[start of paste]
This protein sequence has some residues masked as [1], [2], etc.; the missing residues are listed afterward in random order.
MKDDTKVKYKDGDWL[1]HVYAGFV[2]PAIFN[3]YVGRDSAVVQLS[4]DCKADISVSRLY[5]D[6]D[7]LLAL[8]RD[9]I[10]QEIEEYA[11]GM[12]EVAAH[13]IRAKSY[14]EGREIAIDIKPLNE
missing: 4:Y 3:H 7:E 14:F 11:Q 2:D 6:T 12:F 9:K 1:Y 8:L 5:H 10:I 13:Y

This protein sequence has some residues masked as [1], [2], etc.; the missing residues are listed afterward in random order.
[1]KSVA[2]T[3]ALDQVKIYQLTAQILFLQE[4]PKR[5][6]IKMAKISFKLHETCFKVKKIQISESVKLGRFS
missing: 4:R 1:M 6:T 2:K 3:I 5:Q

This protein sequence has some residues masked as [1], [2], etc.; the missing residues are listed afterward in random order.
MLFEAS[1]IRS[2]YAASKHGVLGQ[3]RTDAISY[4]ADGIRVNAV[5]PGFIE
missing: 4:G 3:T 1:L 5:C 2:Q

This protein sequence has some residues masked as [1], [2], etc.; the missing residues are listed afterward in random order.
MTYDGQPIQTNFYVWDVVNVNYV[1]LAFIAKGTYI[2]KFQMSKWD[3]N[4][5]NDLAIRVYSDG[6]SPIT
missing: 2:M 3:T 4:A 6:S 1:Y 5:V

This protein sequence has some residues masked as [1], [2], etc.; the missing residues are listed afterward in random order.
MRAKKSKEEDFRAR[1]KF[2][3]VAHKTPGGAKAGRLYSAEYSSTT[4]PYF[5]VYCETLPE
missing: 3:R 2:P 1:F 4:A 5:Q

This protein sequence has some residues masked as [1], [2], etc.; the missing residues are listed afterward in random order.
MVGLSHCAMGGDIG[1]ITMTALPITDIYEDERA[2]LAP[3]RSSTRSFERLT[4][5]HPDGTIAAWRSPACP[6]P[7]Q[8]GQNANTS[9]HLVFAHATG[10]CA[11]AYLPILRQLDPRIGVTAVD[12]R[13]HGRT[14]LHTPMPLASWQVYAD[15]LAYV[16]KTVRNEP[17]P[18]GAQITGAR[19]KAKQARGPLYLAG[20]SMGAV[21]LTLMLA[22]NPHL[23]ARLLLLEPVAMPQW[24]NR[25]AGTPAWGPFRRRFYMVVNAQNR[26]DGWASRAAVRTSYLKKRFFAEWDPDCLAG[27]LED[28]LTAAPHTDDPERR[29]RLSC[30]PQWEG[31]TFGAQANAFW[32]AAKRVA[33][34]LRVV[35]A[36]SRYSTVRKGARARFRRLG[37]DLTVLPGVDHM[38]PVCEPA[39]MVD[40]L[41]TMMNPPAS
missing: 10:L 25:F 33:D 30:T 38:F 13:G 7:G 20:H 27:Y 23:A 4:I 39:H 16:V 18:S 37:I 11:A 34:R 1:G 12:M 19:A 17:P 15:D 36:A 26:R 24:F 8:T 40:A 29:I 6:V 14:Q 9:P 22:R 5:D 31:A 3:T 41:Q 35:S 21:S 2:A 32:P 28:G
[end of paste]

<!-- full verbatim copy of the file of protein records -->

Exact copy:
This protein sequence has some residues masked as [1], [2], etc.; the missing residues are listed afterward in random order.
MKDDTKVKYKDGDWL[1]HVYAGFV[2]PAIFN[3]YVGRDSAVVQLS[4]DCKADISVSRLY[5]D[6]D[7]LLAL[8]RD[9]I[10]QEIEEYA[11]GM[12]EVAAH[13]IRAKSY[14]EGREIAIDIKPLNE
missing: 4:Y 3:H 7:E 14:F 11:Q 2:D 6:T 12:F 9:K 1:Y 8:L 5:H 10:I 13:Y

This protein sequence has some residues masked as [1], [2], etc.; the missing residues are listed afterward in random order.
[1]KSVA[2]T[3]ALDQVKIYQLTAQILFLQE[4]PKR[5][6]IKMAKISFKLHETCFKVKKIQISESVKLGRFS
missing: 4:R 1:M 6:T 2:K 3:I 5:Q

This protein sequence has some residues masked as [1], [2], etc.; the missing residues are listed afterward in random order.
MLFEAS[1]IRS[2]YAASKHGVLGQ[3]RTDAISY[4]ADGIRVNAV[5]PGFIE
missing: 4:G 3:T 1:L 5:C 2:Q

This protein sequence has some residues masked as [1], [2], etc.; the missing residues are listed afterward in random order.
MTYDGQPIQTNFYVWDVVNVNYV[1]LAFIAKGTYI[2]KFQMSKWD[3]N[4][5]NDLAIRVYSDG[6]SPIT
missing: 2:M 3:T 4:A 6:S 1:Y 5:V

This protein sequence has some residues masked as [1], [2], etc.; the missing residues are listed afterward in random order.
MRAKKSKEEDFRAR[1]KF[2][3]VAHKTPGGAKAGRLYSAEYSSTT[4]PYF[5]VYCETLPE
missing: 3:R 2:P 1:F 4:A 5:Q

This protein sequence has some residues masked as [1], [2], etc.; the missing residues are listed afterward in random order.
MVGLSHCAMGGDIG[1]ITMTALPITDIYEDERA[2]LAP[3]RSSTRSFERLT[4][5]HPDGTIAAWRSPACP[6]P[7]Q[8]GQNANTS[9]HLVFAHATG[10]CA[11]AYLPILRQLDPRIGVTAVD[12]R[13]HGRT[14]LHTPMPLASWQVYAD[15]LAYV[16]KTVRNEP[17]P[18]GAQITGAR[19]KAKQARGPLYLAG[20]SMGAV[21]LTLMLA[22]NPHL[23]ARLLLLEPVAMPQW[24]NR[25]AGTPAWGPFRRRFYMVVNAQNR[26]DGWASRAAVRTSYLKKRFFAEWDPDCLAG[27]LED[28]LTAAPHTDDPERR[29]RLSC[30]PQWEG[31]TFGAQANAFW[32]AAKRVA[33][34]LRVV[35]A[36]SRYSTVRKGARARFRRLG[37]DLTVLPGVDHM[38]PVCEPA[39]MVD[40]L[41]TMMNPPAS
missing: 10:L 25:F 33:D 30:T 38:F 13:G 7:G 20:H 27:Y 23:A 4:I 39:H 16:V 18:S 37:I 11:A 34:R 1:G 12:M 19:A 17:P 15:D 36:A 26:R 24:F 8:T 40:A 29:I 6:V 14:Q 9:P 22:R 5:D 31:A 3:T 41:Q 35:S 21:S 2:A 32:P 28:G